It has been observed that treatment of hyperthyroidism with either antithyroid drugs or thyroidectomy is followed by a gradual decrease in TSHR antibody levels, with disappearance in most patients after 18 months. In contrast, RAI therapy leads to an increase in TSHR antibody levels that may span a year and decline only slowly thereafter. A retrospective study compared near-total thyroidectomy with total thyroidectomy plus RAI (total thyroid ablation) in patients with active TED. Both patient groups received postoperative IVGCs as TED therapy. Using a composite outcome (proptosis, CAS, eyelid fissure height, diplopia), results at 9 months after surgery suggested that total thyroid ablation was superior to near-total thyroidectomy. The previously referenced longitudinal cohort study of 8404 patients also found that surgical thyroidectomy alone or in combination with medical therapy was associated with a 74% decreased hazard for the development of TED compared with RAI alone. Whether total thyroid ablation (or near-total thyroidectomy) is to be favored over methimazole therapy in patients with hyperthyroidism with significant TED awaits future prospective studies that directly compare these modalities.
Inactive Thyroid Eye Disease
The management of inactive TED is primarily surgical. After resolution of the active, inflammatory phase, patients often do not return to their predisease state and may be left with significant proptosis, eyelid retraction, and restrictive strabismus. It is during this period of stability that planned surgical rehabilitation can be considered. Most surgeons agree that, in the absence of vision-threatening complications, surgical intervention for TED should be performed only in patients whose disease has been inactive for at least 6 months, as demonstrated by stability of their clinical examination results, including orthoptic measurements. However, even during periods of apparent disease quiescence, reactivation of TED can occur. Recurrence of active phase orbitopathy may occur in up to 15% of cases and typically occurs at an interval of 10 years after initial onset.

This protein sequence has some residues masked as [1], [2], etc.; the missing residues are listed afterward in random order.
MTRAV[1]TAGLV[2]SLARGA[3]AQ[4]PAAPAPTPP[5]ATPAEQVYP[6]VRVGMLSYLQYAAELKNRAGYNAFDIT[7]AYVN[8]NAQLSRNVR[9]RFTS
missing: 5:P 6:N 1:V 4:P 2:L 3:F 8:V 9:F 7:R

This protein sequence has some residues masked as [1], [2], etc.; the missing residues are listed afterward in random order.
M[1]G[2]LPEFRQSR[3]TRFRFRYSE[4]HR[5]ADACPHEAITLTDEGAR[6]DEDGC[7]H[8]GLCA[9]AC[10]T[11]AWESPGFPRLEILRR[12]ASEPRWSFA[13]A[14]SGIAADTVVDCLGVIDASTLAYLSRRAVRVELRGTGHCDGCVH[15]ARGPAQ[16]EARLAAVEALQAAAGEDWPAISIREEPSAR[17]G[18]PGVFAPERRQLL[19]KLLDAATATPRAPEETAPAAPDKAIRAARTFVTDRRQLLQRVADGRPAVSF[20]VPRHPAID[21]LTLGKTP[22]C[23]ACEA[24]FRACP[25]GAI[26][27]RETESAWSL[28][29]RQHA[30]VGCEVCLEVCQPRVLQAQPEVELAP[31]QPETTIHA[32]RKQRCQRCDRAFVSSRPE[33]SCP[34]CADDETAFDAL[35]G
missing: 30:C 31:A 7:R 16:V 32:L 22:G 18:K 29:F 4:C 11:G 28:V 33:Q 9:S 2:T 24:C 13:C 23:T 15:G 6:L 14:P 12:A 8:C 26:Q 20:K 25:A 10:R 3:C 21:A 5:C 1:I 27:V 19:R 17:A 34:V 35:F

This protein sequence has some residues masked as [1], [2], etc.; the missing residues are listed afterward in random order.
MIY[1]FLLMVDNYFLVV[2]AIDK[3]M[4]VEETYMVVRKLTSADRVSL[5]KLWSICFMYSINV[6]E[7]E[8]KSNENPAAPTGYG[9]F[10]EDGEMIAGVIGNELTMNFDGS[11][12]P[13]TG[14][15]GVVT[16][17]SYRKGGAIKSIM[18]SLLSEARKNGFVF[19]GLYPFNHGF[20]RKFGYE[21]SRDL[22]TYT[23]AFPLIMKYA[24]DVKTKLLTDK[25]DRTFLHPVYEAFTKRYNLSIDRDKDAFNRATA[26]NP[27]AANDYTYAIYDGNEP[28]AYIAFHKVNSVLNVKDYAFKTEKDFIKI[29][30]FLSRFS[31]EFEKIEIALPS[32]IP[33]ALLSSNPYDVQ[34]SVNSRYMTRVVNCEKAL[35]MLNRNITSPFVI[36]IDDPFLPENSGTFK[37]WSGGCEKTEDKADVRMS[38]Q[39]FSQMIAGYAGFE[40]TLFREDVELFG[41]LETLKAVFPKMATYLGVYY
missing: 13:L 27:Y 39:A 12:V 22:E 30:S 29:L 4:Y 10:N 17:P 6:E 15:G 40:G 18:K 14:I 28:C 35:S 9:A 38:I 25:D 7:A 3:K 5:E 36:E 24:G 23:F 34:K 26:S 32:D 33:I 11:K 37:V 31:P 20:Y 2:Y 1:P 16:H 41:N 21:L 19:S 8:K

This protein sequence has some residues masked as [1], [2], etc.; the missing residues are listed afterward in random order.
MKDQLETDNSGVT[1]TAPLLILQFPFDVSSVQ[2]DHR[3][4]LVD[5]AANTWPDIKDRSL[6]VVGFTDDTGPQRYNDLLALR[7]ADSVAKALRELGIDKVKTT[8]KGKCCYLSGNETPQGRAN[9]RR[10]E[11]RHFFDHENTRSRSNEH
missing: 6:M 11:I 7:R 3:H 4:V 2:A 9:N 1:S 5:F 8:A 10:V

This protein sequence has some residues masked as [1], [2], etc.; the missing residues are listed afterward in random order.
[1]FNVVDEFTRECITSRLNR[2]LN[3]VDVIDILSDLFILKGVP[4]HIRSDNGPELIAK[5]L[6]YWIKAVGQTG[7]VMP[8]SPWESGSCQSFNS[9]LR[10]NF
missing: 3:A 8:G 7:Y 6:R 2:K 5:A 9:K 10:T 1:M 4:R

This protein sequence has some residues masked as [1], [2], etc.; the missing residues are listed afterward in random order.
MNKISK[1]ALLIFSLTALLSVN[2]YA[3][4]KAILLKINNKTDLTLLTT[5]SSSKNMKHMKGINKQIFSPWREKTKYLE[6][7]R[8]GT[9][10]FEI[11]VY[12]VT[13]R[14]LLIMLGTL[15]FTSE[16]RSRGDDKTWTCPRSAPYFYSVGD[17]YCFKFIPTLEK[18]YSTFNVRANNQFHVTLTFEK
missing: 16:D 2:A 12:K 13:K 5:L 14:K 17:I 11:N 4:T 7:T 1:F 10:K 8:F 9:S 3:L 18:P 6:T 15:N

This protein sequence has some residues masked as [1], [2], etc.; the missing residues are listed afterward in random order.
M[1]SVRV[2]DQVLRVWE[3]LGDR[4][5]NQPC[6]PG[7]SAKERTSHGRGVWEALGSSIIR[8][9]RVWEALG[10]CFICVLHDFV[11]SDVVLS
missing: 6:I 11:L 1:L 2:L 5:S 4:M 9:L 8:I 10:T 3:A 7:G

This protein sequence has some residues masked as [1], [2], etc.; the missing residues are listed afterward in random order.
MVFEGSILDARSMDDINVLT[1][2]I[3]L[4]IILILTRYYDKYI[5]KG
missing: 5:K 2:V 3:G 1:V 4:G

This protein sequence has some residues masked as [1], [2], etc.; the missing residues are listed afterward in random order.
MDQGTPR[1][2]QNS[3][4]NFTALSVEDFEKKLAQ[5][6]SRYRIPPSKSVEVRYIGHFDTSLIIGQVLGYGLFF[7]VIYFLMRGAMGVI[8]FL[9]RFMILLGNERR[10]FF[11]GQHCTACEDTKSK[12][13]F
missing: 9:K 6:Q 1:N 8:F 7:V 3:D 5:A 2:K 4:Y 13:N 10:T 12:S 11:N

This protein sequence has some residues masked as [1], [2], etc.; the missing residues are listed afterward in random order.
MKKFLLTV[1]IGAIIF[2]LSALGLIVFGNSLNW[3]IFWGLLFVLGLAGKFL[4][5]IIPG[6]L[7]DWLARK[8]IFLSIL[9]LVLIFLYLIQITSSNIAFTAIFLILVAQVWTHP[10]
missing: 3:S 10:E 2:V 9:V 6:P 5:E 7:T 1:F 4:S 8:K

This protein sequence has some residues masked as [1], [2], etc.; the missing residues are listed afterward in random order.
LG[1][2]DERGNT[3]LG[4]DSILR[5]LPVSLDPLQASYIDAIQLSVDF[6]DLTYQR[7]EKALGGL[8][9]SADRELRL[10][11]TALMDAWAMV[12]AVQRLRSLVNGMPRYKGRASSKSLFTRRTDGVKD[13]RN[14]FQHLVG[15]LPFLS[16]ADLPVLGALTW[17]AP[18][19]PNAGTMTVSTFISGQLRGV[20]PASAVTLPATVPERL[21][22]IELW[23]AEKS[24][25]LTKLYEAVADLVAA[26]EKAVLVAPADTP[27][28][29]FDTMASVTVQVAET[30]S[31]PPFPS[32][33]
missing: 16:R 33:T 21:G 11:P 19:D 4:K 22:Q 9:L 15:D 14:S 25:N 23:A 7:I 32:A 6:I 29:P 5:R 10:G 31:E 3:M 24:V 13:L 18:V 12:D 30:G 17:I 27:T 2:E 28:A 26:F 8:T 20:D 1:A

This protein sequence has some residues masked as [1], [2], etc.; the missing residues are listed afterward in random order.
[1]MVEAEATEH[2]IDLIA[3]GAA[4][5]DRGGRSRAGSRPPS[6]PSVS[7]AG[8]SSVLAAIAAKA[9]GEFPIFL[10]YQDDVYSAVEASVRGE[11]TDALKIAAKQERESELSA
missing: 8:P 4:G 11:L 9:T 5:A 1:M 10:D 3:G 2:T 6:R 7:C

Before any surgical intervention medical therapy should be optimized and a thorough discussion regarding risks and anticipated benefits of any intervention should occur with the patient. The need for each procedure is considered in an attempt to restore the patient to his or her premorbid state from both the functional and aesthetic perspectives. In cases of elective intervention, surgical rehabilitation is typically staged, proceeding in the following sequence:
Orbital decompression surgery
Strabismus (eye muscle) surgery
This progression attempts to optimize the effectiveness of each intervention and minimize the need for repeat surgery, as each procedure has an effect on the magnitude or necessity of the subsequent procedures. In the appropriate clinical context, unnecessary steps may be omitted from this surgical progression, and, occasionally, multiple steps may be combined. The gold standard for any surgical intervention should be to return the patient to the predisease state as guided by prior photographs.
Surgical Decompression of the Orbit
Surgical decompression is used to address proptosis or optic nerve compression and can involve surgical removal of orbital fat or removal of the orbital walls. It is most effectively performed when customized to the individual patient, taking into account the amount of proptosis reduction desired, the nature of the soft-tissue expansion that produced the proptosis, and the relative risk associated with each surgical approach. The surgical effect of bone removal is additive; the more bone removed, the greater the proptosis reduction. Of note, endoscopic approaches to the medial wall and floor have the advantage of easier access to the most posterior air cells, which is particularly important when the surgical goal is apical decompression. In addition, sinus outflow can be managed from an endoscopic approach, as it provides superior visualization to the deeper spaces in the periorbital sinuses.
TED strabismus is caused by fibrosis of the rectus muscles. Therapeutic options for double vision include prism glasses, botulinum toxin injection to the extraocular muscles, and surgical repositioning of the extraocular muscles. The goal is to provide a zone of single binocular vision in primary gaze and downgaze. Peripheral diplopia often persists but may improve after surgery. Although the most commonly affected extraocular muscles are the inferior and medial recti, it is important to consider the role of the superior recti and the secondary effect of each of these muscles in the surgical plan. Intraoperatively, forced duction testing should guide the surgical plan and recession of the Tenon capsule from the conjunctiva may improve globe rotation.
Eyelid Retraction Surgery